Big 5 Sporting Goods store is the only location you can purchase firearms from in Santa Monica and even then they only offer a handful. Credit: Scott Snowden

In what will almost certainly be a full and potentially long-running Council meeting this evening, council will look to cut knife possession, take aim at gun sales and build up housing rules.

The agenda also includes a host of council discussion items covering labor protests, needle exchanges and appointments to commissions.

Staff are proposing a prohibition on the open carry of knives, daggers, and swords in public areas. According to the staff report, in 2020, there were 52 reported aggravated assaults in which a knife was used. In 2021, the number rose to 71 and increased again in 2022 to 75. Similarly, robberies with a knife as the weapon numbered 20 in 2021 and then rose to 38 in 2022. The report goes on to say that there are many factors that have contributed to the increase in the use of edged weapons, including the ease of obtaining them by individuals of all ages.

“Unlike firearms, knives and other edged weapons like swords are easy to obtain and, unfortunately, to misuse,” Santa Monica Police Chief Ramon Batista told the Daily Press, adding, “Other potential weapons like pointed sticks or stakes can be sourced from pretty much anywhere and used to injure others.

“Earlier this year we had an individual arm himself with a sharpened stick and use it to injure multiple victims before being taken into custody. This update to the municipal code gives officers the authority to stop someone carrying a banned weapon and possibly intervene prior to being used to hurt innocent victims.”

Due to the increasing frequency and resulting challenges in addressing these types of crime, the City hopes to benefit from this ordinance in a number of ways including, deterring the open use of edged weapons in public, enhancing public safety and comfort throughout the city. Moreover, it will give law enforcement a valuable tool to immediately seize edged or pointed weapons that may be used to commit a violent crime.

The second item on tonight’s agenda concerning potentially lethal weapons will deal with additional regulations concerning the sale and ownership responsibilities of firearms. According to the City, Santa Monica has only one firearm retailer, the Big Five sporting goods store at 3121 Wilshire Blvd.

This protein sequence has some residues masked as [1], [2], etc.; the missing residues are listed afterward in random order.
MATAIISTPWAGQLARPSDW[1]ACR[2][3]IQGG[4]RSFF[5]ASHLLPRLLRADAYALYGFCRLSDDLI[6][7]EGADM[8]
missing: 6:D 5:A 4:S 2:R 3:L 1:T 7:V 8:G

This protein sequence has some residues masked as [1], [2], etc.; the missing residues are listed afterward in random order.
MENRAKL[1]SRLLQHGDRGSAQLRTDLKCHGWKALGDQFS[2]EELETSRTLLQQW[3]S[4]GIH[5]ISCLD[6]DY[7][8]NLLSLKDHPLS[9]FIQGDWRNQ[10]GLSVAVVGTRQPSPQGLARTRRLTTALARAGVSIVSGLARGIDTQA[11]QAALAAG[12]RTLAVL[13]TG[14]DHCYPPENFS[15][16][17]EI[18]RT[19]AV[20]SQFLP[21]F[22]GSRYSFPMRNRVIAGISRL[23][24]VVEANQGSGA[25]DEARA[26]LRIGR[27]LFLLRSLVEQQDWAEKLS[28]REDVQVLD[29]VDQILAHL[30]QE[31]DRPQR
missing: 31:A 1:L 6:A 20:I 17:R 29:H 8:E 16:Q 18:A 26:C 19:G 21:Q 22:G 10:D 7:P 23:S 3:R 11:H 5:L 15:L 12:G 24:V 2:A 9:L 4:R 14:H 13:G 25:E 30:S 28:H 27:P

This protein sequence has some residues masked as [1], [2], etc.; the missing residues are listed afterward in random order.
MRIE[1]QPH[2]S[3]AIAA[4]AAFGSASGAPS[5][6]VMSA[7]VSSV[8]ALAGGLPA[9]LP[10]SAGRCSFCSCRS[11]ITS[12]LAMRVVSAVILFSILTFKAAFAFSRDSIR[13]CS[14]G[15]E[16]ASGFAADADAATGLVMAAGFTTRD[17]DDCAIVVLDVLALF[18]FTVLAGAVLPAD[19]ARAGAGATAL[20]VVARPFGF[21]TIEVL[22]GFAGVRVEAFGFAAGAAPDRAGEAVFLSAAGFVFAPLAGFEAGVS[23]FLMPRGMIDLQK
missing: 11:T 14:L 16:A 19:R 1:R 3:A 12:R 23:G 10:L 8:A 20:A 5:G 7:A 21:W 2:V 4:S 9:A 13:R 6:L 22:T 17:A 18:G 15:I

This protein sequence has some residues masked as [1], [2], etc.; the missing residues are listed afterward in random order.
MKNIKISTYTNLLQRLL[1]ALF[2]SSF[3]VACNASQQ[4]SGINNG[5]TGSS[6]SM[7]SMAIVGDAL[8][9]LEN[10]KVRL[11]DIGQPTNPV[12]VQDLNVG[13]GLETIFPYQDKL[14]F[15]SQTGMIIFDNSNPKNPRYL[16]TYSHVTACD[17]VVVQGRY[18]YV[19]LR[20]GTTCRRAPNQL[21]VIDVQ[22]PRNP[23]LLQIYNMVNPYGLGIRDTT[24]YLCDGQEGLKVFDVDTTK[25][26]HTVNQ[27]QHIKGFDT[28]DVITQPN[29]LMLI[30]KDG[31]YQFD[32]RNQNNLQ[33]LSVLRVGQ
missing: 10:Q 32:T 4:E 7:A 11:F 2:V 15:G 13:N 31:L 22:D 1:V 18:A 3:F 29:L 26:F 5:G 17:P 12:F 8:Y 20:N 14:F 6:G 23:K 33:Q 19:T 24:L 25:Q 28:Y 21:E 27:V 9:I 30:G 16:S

During the civil unrest on May 31, 2020, a group of individuals stole large amounts of property from the Big Five store, including 29 rifles and shotguns. Detectives from the Police Department collaborated with the US Department of Alcohol, Tobacco and Firearms in the investigation. Unfortunately however, as of now, none of the suspects have been identified and the weapons are still outstanding.

On June 13, 2023, Council unanimously approved a 16-item sponsored by Mayor Gleam Davis and Councilmembers Caroline Torosis and Jesse Zwick, which directed the City Manager and the City Attorney to return to Council within 60 days with an ordinance that restricts the sale of firearms within Santa Monica and proposes additional gun owner responsibilities.

Consequently, the City Attorney’s office has reviewed local firearms regulations and prepared the ordinance, which among other things, requires firearm retailers to videotape all firearm sales and provide continuous video and audio surveillance of where guns are stored, imposes additional safe storage requirements and requires liability insurance for firearm owners and prohibits the possession, sale, or transfer of ghost guns.

A pair of items will return for their second readings tonight including a second reading and adoption of an amendment to the text of the zoning ordinance to provide incentives for certain housing projects that filed an application prior to implementation of the city’s 6th cycle (2021-2029) housing element. There will be a second reading of the ordinance to prohibit the use of gasoline-powered leaf blowers and enforce the sole use of electric ones instead.

A veritable wealth of discussion items have been added to the agenda, including a request that the city declare support for Unite Here Local 11 in its conflict with local hotels (Torosis and Zwick), exploration of new eviction protections for renters (Torosis, Zwick, Davis), an analysis of the ongoing needle exchange program (Davis, Negrete, Brock), an explanation of housing density rules (Brock, de la Torre and Parra) and the appointment of formerly homeless individual to the Santa Monica Housing Authority Board (Brock, de la Torre and Parra).

Council meets at City Hall, 1685 Main Street. Closed session begins at 5:30 p.m.

Scott fell in love with Santa Monica when he was much younger and now, after living and working in five different countries, he has returned. He's written for the likes of the FT, NBC, the BBC and CNN.